Google on Friday unveiled Google Calendar Gallery, a platform that allows one-click importing to Google Calendars of event and listing content found on other Web sites.
Google has always envisioned Google Calendar to be capable of easing the hassle normally associated with calendar management, the company said. In announcing Google Calendar Gallery, the search giant noted an important part of realizing that goal was making it easy to search among public calendars for interesting events and add them to Calendar with a click.
Asserting it has come up with the “next best thing to a personal concierge,” Google said the Gallery is a way for Calendar users to import events and listings from an array of public calendars.
It also said it is “pumping up the volume of public calendars” by providing free listings from sources that include Atlantic Records, Cordless Recordings, Disney, Eventful, JamBase, Orbitz, the NBA, Netflix, The New York Times, TLC, Wcities and Zvents.
From Single Events to Complete Schedules
The Gallery allows users to browse sports, music and TV schedules. Events of interest, or complete schedules, can be added to personal Google Calendars in one click, said Google.
Among the content available for insertion in Google Calendars are TV listings sorted by ZIP code, presidential candidates’ 2008 schedules from The New York Times, sports schedules from Eventful and the NBA, theme park events and schedules from Disney, updates on travel deals and the ability to search on Orbitz, concert dates from Atlantic Records, Cordless Recordings, Eventful and JamBase.
Additionally, the Gallery will offer festival schedules from Wcities and Zvents, movie and DVD release dates from Netflix as well as “music horoscopes” and celebrity birthdays from artists on Atlantic Records.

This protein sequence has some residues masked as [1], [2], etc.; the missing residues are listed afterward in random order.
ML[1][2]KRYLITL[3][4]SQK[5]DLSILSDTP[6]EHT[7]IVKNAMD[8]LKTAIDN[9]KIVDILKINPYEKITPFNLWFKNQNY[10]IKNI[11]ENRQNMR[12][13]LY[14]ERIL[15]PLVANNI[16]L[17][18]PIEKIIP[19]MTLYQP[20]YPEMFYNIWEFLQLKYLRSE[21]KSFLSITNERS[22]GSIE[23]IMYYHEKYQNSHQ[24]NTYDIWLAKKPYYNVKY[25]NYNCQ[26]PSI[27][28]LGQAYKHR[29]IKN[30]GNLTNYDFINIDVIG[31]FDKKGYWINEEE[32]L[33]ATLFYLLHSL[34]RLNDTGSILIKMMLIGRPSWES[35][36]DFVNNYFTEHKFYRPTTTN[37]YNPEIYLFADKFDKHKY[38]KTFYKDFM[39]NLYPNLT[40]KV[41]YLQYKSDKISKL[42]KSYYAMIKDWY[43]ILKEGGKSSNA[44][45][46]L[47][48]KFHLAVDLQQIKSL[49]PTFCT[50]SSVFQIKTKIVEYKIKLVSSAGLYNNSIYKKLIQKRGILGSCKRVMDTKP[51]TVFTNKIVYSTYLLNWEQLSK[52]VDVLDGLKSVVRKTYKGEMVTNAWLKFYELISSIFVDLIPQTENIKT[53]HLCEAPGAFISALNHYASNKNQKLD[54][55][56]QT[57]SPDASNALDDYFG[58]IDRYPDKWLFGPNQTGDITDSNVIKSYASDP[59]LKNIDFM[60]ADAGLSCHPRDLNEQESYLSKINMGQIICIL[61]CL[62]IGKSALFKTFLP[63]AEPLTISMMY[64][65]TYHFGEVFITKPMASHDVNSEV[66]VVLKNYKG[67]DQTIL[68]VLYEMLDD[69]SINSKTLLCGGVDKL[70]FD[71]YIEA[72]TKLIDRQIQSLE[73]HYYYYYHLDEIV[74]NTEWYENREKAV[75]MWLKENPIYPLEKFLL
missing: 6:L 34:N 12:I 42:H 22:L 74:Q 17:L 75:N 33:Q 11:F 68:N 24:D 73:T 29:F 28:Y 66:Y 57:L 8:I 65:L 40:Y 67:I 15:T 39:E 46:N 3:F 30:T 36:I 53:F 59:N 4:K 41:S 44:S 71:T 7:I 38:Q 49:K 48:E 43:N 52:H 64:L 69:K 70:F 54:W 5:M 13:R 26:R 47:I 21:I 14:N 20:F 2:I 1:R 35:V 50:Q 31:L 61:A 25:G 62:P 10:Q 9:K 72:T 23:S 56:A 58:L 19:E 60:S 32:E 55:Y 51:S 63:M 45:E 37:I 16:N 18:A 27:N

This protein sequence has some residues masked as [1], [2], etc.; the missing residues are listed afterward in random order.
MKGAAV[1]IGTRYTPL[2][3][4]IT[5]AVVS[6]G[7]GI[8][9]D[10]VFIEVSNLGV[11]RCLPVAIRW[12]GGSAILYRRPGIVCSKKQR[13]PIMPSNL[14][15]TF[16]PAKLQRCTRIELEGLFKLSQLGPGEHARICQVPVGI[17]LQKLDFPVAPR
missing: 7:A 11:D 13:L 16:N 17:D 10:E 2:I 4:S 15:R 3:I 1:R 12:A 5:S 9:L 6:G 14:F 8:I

Anybody, even those who do not use Google Calendar, can view Google Calendar Gallery listings for free, Google noted. “You can browse different categories of calendars to see which ones are the most popular, or you can search in the search box for the topics that most interest you,” the company said. “You’ll see video, images and detailed descriptions right in the listings so you can preview the events or shows with one click.”
In addition to being able to, with a click of the mouse, add events to personal Google Calendars, users can opt to receive e-mail or mobile phone alerts about events. These can also be easily shared with friends and family, said Google.
The gallery idea is likely to be a winner, said JupiterResearch analyst Barry Parr, who considers himself a fan of Google Calendar. “I think Google Calendar is a fabulous application and this is a pretty good indication they’re committed investing in it and making it an important part of their platform,” Parr told TechNewsWorld.
Google Calendar, being based on the iCalendar standard, is similar to other calendar programs including Apple’s iCal, he said. “So, yeah, this has been done before. However, this is the first one that I’m aware of that’s a universal application that’s on the Web and can be used with any computer.”
Another Nail in the Newspaper Coffin?
Google is at the forefront of changing the way people get information about events, Sterling Market Intelligence Principal Analyst Greg Sterling told TechNewsWorld.
“Historically, events have been dominated by print newspapers and specialized publications,” said Sterling. “In terms of moving online, there have been events calendars for a long time, but it’s been a sort of underdeveloped segment. Recently, in the last year or so, it’s become much more crowded and competitive.”
A number of companies are now working in the Web-based events and listings niche, said Sterling. “But Google calendar is very interesting,” he commented. “This represents an big increase in the type of content now available and it is kind of consistent with a broader strategy they are employing across a number of products. It’s a gadget or widget strategy.”
Google offers widgets for its Google Desktop, iGoogle, Google Maps and now for Calendar, said Sterling. “So now there are four areas where third-party content publishers create mini-apps that are now distributed through Google and show up in some kind of Google environment. … So what Google Calendar becomes is a very interesting search engine for events.”
Google, Sterling figured, will make all the information available over mobile devices and might, if the calendar becomes popular enough, use it to sell advertising. “The thing about Google that’s confusing to people is they don’t try to make money off everything,” noted Sterling. “They may never put ads around it, but it’s quite possible they would.”